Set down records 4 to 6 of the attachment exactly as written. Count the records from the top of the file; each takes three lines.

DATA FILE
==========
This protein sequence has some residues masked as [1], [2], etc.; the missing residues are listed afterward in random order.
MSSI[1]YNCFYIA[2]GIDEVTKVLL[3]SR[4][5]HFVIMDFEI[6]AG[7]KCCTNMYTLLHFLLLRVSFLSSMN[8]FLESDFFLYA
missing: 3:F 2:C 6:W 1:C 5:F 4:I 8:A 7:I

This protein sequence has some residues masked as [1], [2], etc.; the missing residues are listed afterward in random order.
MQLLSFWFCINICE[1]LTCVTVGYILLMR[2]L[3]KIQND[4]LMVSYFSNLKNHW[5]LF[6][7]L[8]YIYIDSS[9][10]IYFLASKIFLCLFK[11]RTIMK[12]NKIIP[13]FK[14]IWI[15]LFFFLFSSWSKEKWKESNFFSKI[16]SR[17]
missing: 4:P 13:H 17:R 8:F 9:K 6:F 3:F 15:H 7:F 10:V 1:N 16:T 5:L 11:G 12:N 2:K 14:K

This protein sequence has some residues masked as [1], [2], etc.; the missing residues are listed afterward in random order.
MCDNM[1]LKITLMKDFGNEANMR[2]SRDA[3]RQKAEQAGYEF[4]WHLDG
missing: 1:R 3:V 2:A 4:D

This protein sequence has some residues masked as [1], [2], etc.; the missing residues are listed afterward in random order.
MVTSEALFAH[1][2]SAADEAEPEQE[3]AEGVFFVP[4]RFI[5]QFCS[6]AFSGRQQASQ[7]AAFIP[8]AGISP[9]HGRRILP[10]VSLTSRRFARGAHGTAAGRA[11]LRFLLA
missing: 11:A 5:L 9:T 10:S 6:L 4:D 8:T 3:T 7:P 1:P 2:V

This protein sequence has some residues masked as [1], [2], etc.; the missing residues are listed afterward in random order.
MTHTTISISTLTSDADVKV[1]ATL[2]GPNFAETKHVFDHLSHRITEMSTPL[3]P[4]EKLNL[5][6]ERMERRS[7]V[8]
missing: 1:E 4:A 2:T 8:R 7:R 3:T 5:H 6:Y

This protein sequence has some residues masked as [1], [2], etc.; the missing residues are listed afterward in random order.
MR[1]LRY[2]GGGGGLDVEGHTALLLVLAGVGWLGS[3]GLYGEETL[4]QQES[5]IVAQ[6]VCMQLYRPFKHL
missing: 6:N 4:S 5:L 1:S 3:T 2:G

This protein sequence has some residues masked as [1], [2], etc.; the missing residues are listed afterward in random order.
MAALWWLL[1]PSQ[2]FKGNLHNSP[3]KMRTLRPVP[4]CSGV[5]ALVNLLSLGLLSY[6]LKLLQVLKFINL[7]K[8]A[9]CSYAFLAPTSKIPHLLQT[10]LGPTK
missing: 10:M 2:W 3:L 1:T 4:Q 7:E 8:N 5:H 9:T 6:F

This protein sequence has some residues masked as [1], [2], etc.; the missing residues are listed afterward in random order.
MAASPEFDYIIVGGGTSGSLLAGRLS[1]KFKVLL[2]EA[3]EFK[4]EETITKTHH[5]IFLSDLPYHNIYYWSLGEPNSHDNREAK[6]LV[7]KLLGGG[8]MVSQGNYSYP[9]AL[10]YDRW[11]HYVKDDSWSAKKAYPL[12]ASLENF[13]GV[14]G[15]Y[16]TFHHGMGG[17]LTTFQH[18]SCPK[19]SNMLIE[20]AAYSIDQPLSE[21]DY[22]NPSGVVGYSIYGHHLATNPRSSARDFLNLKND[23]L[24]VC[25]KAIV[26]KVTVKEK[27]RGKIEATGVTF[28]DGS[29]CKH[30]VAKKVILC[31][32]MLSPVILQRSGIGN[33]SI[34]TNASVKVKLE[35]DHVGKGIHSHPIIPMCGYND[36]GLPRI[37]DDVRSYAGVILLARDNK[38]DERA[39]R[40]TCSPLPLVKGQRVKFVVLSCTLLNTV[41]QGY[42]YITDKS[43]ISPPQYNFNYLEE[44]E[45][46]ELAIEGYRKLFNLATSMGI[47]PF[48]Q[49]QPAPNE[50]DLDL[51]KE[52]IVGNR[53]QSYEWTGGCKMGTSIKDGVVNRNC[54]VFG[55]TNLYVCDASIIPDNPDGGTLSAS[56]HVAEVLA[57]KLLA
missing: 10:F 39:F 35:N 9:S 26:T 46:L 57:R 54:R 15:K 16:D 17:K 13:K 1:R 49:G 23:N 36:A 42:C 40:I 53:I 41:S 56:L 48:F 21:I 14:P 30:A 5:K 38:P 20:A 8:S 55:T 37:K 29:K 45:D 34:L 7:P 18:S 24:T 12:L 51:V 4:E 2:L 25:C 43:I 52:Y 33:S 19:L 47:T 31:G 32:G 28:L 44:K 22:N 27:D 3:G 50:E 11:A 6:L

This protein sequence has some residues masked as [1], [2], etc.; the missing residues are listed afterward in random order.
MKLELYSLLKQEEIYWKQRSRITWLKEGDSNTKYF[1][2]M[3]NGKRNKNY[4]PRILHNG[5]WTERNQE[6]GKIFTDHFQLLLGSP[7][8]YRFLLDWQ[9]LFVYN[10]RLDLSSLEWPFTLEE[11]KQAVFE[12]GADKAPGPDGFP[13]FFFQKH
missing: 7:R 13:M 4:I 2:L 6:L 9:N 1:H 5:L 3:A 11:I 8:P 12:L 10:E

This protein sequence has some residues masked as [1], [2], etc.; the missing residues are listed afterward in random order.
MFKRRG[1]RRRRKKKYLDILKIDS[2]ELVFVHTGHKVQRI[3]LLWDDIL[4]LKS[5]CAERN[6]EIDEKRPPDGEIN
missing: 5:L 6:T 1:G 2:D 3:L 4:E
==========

This protein sequence has some residues masked as [1], [2], etc.; the missing residues are listed afterward in random order.
MVTSEALFAH[1][2]SAADEAEPEQE[3]AEGVFFVP[4]RFI[5]QFCS[6]AFSGRQQASQ[7]AAFIP[8]AGISP[9]HGRRILP[10]VSLTSRRFARGAHGTAAGRA[11]LRFLLA
missing: 11:A 5:L 9:T 10:S 6:L 4:D 8:T 3:T 7:P 1:P 2:V

This protein sequence has some residues masked as [1], [2], etc.; the missing residues are listed afterward in random order.
MTHTTISISTLTSDADVKV[1]ATL[2]GPNFAETKHVFDHLSHRITEMSTPL[3]P[4]EKLNL[5][6]ERMERRS[7]V[8]
missing: 1:E 4:A 2:T 8:R 7:R 3:T 5:H 6:Y

This protein sequence has some residues masked as [1], [2], etc.; the missing residues are listed afterward in random order.
MR[1]LRY[2]GGGGGLDVEGHTALLLVLAGVGWLGS[3]GLYGEETL[4]QQES[5]IVAQ[6]VCMQLYRPFKHL
missing: 6:N 4:S 5:L 1:S 3:T 2:G